A Bloody Day in Iran's Premier League Football

April 24, 2019
Payam Younesipour
10 min read
Tractor Sazi’s goalkeeper Mohsen Forouzan was expelled because he, his brother and his wife were suspected of involvement with betting gangs
Tractor Sazi’s goalkeeper Mohsen Forouzan was expelled because he, his brother and his wife were suspected of involvement with betting gangs
According to reporters, anti-riot police were not prepared to deal with the protests outside the stadium
According to reporters, anti-riot police were not prepared to deal with the protests outside the stadium
What happened in Tabriz could be a prelude to further trouble
What happened in Tabriz could be a prelude to further trouble

The Iranian premier football league has had one of its darkest moments in recent history, as violence erupted following a game between Tabriz team Tractor Sazi and Tehran’s Paykan Football Club, resulting in up to 60 injured fans, police and emergency staff. 

The match, on the afternoon of Friday, April 19, took place in Tabriz, the capital of the northwestern province of East Azerbaijan, and members of the media become embroiled in the bloody event. The level of violence was unusual for Iranian football. There was also concern that the unrest was spurred on by ethnic tensions, as Tabriz, the capital of East Azerbaijan, is largely populated by Azeris.

“I was wearing the orange coveralls of the AFC Champions League and carrying the league’s press card when I witnessed everything that happened at Yadegar-e Emam Stadium in Tabriz,” wrote Mohammad Hemmati, a reporter for the website Varzesh (“Sports”) 3, who witnessed close-up one of Iran’s Pro League's most catastrophic days. “After the coaches’ press conference I moved toward the stadium’s turf so perhaps I would be safer from the stones that were being thrown. But immediately I was hit hard on my head and legs and I fell to the ground. When I recovered I saw that they were taking me to the lower part of the stadium. The anti-riot policemen told me that I was guilty of filming even though at no time had I been carrying my mobile in my hand. They completely ignored my coveralls and my press card. Then they took me to the detention center, took away my mobile and searched me. They forced me to sit facing the wall for an hour. It was there that I met Masoud Shojaei’s assailant. He was sitting next to me facing the wall and was saying that he wanted to lodge a complaint against Ashkan Dejagah.” Hemmati was referring to a man who had rushed out on the pitch and hit Masoud Shojaei, the captain of the Iranian National Football Team, in the face.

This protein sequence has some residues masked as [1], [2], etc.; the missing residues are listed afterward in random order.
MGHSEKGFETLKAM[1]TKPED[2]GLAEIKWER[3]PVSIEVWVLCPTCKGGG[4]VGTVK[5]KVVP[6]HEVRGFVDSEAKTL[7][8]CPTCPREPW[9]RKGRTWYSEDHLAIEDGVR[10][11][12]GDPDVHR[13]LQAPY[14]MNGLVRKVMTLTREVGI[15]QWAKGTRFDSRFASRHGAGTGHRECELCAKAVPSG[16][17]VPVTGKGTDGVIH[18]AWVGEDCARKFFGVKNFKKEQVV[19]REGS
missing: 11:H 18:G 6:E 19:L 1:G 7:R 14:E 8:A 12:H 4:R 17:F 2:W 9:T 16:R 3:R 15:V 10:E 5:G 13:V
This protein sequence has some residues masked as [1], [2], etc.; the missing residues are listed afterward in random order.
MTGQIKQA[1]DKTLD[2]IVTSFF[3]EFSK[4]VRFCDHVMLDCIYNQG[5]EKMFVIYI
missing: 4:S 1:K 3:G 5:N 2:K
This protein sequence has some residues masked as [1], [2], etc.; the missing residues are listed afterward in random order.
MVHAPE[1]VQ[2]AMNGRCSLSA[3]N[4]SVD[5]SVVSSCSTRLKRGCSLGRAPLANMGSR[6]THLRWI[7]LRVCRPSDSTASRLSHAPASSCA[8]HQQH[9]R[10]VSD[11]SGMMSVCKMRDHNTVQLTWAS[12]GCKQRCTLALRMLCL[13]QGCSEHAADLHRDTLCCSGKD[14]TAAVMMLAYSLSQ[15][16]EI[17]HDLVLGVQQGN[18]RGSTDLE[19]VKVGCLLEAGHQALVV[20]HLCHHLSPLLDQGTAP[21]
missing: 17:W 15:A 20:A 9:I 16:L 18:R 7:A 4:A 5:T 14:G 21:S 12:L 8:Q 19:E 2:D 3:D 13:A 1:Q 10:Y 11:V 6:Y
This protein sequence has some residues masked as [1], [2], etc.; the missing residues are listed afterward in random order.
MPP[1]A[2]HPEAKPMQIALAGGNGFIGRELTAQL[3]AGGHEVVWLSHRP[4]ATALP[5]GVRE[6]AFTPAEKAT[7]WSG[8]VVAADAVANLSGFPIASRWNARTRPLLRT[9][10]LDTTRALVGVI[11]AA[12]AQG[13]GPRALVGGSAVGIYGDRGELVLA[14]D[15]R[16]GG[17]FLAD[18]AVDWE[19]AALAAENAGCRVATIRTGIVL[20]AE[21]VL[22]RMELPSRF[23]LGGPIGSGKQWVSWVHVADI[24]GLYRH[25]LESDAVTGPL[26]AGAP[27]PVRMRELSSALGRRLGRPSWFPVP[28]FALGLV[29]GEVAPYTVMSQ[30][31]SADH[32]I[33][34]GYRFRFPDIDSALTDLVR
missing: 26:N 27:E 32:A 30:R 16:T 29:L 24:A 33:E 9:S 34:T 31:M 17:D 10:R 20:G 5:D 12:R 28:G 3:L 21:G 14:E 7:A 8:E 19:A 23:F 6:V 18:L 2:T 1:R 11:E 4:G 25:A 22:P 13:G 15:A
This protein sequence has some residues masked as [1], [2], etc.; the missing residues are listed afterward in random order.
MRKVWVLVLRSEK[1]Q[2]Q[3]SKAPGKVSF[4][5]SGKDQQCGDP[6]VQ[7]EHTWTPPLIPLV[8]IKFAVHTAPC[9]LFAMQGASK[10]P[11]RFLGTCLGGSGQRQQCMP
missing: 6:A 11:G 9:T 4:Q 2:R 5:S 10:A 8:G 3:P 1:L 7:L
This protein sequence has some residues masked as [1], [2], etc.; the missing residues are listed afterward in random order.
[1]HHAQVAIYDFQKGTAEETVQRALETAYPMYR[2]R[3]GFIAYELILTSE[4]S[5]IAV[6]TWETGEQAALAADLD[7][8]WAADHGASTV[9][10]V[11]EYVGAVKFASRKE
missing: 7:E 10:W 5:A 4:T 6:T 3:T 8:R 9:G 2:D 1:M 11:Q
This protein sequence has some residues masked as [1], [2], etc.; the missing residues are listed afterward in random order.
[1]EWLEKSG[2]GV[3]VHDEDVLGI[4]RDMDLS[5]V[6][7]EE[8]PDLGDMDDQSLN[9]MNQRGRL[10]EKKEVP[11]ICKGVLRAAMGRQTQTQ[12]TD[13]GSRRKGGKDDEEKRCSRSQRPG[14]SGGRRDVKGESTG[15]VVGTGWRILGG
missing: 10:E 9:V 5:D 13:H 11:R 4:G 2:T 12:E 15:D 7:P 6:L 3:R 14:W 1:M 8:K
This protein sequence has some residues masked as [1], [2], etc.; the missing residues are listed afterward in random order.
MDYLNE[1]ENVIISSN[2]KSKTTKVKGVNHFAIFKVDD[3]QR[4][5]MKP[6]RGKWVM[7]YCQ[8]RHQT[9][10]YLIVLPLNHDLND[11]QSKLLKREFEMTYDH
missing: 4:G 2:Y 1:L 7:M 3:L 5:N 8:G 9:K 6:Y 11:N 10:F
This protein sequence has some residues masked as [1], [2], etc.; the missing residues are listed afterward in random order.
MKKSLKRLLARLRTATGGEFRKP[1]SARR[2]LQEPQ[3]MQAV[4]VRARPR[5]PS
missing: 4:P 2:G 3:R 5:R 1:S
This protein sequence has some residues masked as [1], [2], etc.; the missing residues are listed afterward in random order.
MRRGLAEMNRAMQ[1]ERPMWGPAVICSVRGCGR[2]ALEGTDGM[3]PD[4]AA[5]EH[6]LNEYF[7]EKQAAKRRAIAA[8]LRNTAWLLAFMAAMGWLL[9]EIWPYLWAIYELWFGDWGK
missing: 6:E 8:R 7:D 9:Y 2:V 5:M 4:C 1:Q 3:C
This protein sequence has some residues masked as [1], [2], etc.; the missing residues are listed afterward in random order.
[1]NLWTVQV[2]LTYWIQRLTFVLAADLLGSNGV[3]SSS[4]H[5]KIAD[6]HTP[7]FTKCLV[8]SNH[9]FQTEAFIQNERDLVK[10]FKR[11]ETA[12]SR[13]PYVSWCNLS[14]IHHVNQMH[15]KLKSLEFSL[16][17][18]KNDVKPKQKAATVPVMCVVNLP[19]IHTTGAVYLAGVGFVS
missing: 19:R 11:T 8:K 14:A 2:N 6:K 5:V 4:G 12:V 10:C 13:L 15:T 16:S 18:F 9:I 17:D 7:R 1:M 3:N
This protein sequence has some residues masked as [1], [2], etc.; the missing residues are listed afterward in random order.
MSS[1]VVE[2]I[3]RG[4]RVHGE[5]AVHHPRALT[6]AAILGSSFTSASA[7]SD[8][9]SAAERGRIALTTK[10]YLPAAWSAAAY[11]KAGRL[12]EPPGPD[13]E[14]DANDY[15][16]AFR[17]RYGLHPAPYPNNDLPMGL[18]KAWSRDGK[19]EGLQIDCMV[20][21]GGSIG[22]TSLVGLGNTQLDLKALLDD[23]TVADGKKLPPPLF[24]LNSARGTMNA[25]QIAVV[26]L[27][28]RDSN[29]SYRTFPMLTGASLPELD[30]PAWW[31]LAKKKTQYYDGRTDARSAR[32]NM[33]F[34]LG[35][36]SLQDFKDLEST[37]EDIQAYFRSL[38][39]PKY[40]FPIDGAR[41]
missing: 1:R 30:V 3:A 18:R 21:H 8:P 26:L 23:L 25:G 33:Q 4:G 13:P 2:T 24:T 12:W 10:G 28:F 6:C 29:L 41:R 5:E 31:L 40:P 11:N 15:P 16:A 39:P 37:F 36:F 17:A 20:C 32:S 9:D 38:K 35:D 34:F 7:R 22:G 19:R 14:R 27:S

Teams Tabriz Tractor Sazi, Persepolis, Esteghlal and Sepahan are all hoping to win the Iranian Pro League championship. On April 12, Tractor Sazi lost 3-1 to Sepidrood Rasht, jeopardizing its chances to top the league. Without consulting the team’s technical staff, the team’s owner, Mohammad Reza Zonouzi, expelled its goalkeeper Mohsen Forouzan, giving the reason that Forouzan, his brother and his wife were suspected of involvement with betting gangs. Forouzan was blamed for a series of mistakes and giving away the match. Zonouzi also referred Forouzan to the disciplinary committee of the Iranian football federation, and his decision was overwhelmingly supported by Tractor Sazi fans. However, the federation’s disciplinary committee did not respond.


The “Emotionals”

Over the years, Tabriz Tractor Sazi fans have been nicknamed the “Emotionals” — and for years the stands at Tabriz’s Yadegar-e Emam Stadium have turned into a platform for Pan-Turkists — people who follow the belief that Turkic people should be culturally and politically unified.

“Those coming to the stadium who, without a doubt, have aims that have nothing to do with football are making the atmosphere in the stadium toxic,” said Ali Daei, the former football star and the current manager of Saipa FC, who himself comes from the province of Ardabil and speaks Azeri (a dialect of Turkish), during a press conference after a game between Persepolis and Tractor Sazi in 2013. “We did not come by our honor cheaply. This is Iran and Azerbaijan belongs to Iran, too.”

Ali Daei was referring to the behavior of Tractor Sazi fans in the stands of the stadiums. Since the late 2000s, the atmosphere in the Yadegar-e Emam Stadium has been increasingly imbued with separatist sentiments. Fans have chanted out “Arabian Gulf” (in retaliation to the official “Persian Gulf”), racist chants against Persians, and carried the flag of the Azerbaijan Republic as a symbol of separatism, and they have also pulled down the Iranian flag at Tehran’s Azadi Stadium during recent years.

The root of the troubles, however, go back to a wealthy military institution — in other words, to the Islamic Revolutionary Guards Corps (IRGC).


The Revolutionary Guards Take Over

In 2008, the Mehr Eghtesad Iranian Investment Company bought 42.5 percent of the huge Tabriz Tractor Manufacturing Company, the parent of Tractor Sazi (“Manufacturing”) Football Club, from the government of President Mahmoud Ahmadinejad. As has been the pattern with other companies and factories targeted for acquisition by the Revolutionary Guards, the price, 177 billion tomans ($42 million), was astonishingly low. The down payment was less than $11 million and the rest was paid in installments over a period of five years.

Mehr Eghtesad Iranian Investment Company is a subsidiary of Mehr Bank, a credit and finance conglomerate owned by the Revolutionary Guards’ paramilitary Basij organization. Other commercial entities in the conglomerate include Tidewater Middle East Co., a major port operator, the Iranian Aluminum Company (IRALCO), the largest producer of aluminum in Iran, Mobarakeh Steel Company, the Iran Tractor Manufacturing Company, the Iran Zinc Mines Development Company, Toos Gostar Investment Company, Bank Parsian and 15 other smaller companies. And when Naser Shafagh, a retired employee of the Guards’ Intelligence Organization, was appointed as the CEO of Tractor Sazi, IRGC’s takeover of this premier football club was complete.

In 2010, Tractor Sazi was literally turned into a military unit. First IRGC Commander Mohammad Hossein Jafar was appointed as the CEO and Mohammad Rostami, deputy to the provincial governor, was placed at the head of the board of directors. Also appointed to the board of directors were Colonel Mohammad Esmail Saeedi, deputy commander of the IRGC’s East Azerbaijan Ashura Division, Colonel Mohammad Javad Delfekar and Mohammad Reza Ahantan, a member of Mehr Bank in East Azerbaijan.